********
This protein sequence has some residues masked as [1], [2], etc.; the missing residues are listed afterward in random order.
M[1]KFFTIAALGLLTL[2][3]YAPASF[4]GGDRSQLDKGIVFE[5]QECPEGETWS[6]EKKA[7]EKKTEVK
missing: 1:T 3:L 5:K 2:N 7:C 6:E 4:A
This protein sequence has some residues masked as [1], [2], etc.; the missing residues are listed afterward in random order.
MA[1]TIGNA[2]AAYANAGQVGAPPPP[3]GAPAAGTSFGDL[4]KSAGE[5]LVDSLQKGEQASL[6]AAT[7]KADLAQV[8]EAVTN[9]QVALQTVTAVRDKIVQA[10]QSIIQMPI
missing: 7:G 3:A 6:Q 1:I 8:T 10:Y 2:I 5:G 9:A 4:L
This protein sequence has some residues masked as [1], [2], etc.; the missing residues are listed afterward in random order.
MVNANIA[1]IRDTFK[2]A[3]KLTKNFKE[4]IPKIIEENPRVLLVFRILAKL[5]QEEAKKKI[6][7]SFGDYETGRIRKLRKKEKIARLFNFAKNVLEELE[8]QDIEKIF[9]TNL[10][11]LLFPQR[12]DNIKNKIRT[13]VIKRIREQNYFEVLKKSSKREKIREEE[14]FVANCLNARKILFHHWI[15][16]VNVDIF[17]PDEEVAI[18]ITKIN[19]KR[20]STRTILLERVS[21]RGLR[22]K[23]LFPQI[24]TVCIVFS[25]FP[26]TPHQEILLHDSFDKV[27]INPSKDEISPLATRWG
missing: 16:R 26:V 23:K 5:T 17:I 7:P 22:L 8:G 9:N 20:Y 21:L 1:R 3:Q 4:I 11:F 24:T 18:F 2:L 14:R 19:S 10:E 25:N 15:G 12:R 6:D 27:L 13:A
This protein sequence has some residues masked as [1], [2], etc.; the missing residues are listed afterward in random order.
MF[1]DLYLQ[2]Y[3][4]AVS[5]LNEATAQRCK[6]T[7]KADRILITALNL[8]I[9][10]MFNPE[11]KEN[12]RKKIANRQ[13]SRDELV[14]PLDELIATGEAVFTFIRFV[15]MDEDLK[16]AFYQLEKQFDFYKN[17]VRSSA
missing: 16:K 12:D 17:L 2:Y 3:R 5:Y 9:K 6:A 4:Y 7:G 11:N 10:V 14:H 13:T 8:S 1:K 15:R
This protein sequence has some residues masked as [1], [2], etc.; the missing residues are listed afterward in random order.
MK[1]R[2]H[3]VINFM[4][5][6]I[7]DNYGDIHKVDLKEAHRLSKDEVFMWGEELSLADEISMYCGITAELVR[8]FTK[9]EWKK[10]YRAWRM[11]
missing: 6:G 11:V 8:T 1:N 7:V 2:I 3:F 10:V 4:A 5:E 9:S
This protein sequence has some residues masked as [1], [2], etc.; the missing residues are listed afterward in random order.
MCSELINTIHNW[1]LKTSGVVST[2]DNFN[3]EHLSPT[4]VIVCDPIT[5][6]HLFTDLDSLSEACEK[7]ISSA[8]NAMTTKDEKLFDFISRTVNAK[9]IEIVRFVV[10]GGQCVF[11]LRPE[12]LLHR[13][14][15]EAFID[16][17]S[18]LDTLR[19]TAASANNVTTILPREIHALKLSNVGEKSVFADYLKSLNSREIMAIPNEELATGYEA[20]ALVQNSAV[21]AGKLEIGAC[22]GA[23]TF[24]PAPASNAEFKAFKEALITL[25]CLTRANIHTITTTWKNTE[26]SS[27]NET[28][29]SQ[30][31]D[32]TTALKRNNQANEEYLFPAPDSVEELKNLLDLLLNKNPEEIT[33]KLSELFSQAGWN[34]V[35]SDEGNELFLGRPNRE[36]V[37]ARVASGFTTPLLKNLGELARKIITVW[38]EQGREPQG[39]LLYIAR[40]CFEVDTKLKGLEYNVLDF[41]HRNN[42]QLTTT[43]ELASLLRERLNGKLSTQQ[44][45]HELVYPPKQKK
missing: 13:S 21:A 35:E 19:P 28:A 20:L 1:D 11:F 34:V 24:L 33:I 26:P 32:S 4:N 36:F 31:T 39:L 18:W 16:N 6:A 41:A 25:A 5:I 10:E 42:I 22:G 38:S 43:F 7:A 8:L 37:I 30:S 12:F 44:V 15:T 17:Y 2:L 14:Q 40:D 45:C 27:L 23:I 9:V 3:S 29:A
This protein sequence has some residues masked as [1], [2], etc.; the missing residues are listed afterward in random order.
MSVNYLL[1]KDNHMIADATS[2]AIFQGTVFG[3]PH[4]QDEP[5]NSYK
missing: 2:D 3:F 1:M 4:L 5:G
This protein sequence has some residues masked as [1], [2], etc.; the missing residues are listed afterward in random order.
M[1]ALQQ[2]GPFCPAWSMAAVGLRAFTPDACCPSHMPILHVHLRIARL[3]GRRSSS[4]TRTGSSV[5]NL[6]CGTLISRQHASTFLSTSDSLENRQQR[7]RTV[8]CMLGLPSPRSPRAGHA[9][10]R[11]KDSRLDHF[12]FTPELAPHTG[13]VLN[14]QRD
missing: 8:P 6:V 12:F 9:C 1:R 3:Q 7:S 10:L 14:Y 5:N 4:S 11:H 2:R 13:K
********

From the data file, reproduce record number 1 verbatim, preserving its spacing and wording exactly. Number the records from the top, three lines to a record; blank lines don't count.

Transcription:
This protein sequence has some residues masked as [1], [2], etc.; the missing residues are listed afterward in random order.
M[1]KFFTIAALGLLTL[2][3]YAPASF[4]GGDRSQLDKGIVFE[5]QECPEGETWS[6]EKKA[7]EKKTEVK
missing: 1:T 3:L 5:K 2:N 7:C 6:E 4:A